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Instructions regarding War Diaries and Intelligence Summaries are contained in F.S. Regs., Vol. 1. and the Staff Manual respectively Title pages will be prepared in manuscript.

Army Form C.2118
Unit: 2nd Battalion, The Devonshire Regiment
Month and Year: August 1944 (Erase heading not required). Commanding Officer: Lt. Col. Sir J.G. Carew-Pole
Place Date Hour Summary Reference
FRANCE 24   The weather cleared in the morning and the Battalion was able to dry itself off.
24 1200 Luckily there were a number of barns and outhouses and by noon every company was under cover of some sort. We had no idea how long we were to stay there, and so we just waited and hoped. The local French farmers were most kind and considerate and evidently very glad to see us.
25   The sun came out with a vengeance and what hadn't been dried the day before was by noon as dry as a bone. Companies carried out training during the morning and in the afternoon went to 50 (Northumbrian) Division Concert Party.
26   A movement order came through from Brigade for us to move to-day to be followed very swiftly by a cancellation of the order. Apparently the Americans were sending 2 Corps across part of our route. We were warned however to be prepared to move the next day, Sunday, to PACY SUR EURE 391682 - about 7 miles from the River SEINE.
27   After a Church Parade at which the Brigadier attended we started on our journey. Again we were held up reaching our starting point and we didn't cross it till after 1300 hrs. This was a very pleasant journey and we passed through BOURTH 919425, BRETEUIL 0048 (which showed little sign of damage), DAMUILLE 2151, ST ANDRE 2754 and PACY SUR EURE 391682. We arrived at 1715 hours after a journey of 38 miles.
28   To-day was very hot and during the afternoon the Battalion held a sports meeting, involving a variety of competitions. The meeting was thoroughly enjoyed by spectators and competitors alike.
28   Support Company "A" Team won most of the events followed by a point by "C" Company.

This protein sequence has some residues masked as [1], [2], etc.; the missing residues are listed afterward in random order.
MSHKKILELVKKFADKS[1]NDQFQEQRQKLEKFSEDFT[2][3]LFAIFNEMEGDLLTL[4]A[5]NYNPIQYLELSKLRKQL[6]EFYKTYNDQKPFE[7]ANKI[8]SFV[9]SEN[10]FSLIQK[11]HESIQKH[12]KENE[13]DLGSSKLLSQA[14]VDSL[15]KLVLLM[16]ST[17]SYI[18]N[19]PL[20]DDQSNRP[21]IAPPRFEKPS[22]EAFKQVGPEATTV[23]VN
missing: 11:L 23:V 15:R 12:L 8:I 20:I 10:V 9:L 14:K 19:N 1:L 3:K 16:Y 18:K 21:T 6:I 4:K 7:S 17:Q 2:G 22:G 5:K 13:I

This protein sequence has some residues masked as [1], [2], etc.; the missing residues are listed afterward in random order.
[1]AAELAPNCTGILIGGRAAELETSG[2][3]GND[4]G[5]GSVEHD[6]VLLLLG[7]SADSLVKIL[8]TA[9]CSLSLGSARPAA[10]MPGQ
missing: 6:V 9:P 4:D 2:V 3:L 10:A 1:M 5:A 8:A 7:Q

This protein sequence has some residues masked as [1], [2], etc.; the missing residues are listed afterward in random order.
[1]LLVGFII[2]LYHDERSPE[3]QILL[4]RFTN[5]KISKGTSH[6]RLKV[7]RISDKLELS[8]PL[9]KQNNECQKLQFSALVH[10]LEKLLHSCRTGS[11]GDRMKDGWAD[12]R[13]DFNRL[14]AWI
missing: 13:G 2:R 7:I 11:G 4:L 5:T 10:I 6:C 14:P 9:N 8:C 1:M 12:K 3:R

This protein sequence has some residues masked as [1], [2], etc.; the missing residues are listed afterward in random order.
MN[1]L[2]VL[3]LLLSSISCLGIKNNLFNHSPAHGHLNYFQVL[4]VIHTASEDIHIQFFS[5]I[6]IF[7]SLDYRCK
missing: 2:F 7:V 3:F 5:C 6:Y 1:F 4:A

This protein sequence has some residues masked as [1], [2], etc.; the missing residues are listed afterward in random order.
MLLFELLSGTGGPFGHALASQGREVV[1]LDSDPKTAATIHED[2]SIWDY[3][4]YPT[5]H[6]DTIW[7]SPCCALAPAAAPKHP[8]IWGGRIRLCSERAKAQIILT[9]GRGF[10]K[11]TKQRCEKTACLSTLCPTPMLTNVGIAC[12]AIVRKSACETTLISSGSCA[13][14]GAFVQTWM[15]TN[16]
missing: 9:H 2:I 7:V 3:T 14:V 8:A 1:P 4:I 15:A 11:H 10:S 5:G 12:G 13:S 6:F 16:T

29   Most of the day was spent very uncomfortably in teeming rain consequently training was limited.
30   We were warned to be prepared to move on as a part of a very greatly re-inforced 30 Corps, which would consist now and for future operations of, Inns of Court, and Household Cavalry acting as armoured Recce, The Guards Armoured Division, 11th Armoured Division, 50th (Northumbrian) Division, and 43rd Division, 231 Infantry Brigade would follow in the wake of The Guards Armoured Division, our job would be to mop up whatever the Guards left behind them. We started off through DOUAINS at 1700 hrs unfortunately soon after passing the start point 'C' and 'D' Companies turned off the wrong way and the Battalion, which should have been leading was now split and 'A' and 'B' and Bn H.Q., led the Brigade, and 'C' and 'D' followed, 'C' Company behind the Hampshires, and 'D' Company at the tail end. We crossed the SEINE at VERNON and in doing so passed through 43rd Division, who had made the bridgehead for us. The journey was made the more complicated by reason of the Battalion being split, and also due to the fact that in VERNON 'C' and 'D' Companies were forced to wait for an R. A. convoy to pass by us on another route. We stopped the night just outside a small village called VAUDAN COURT at 652878.
31   The Battalion moved at 1300 hrs and harboured for the night near CHAUMONT EN VIXEN, 7490, and we were warned that there would be an early move next morning.

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Source: Hans Houterman.

Disclaimer: This War Diary is based on its original, but typos might be corrected. Locations are calculated, so might not be in the correct place. For historical research, always check the originals.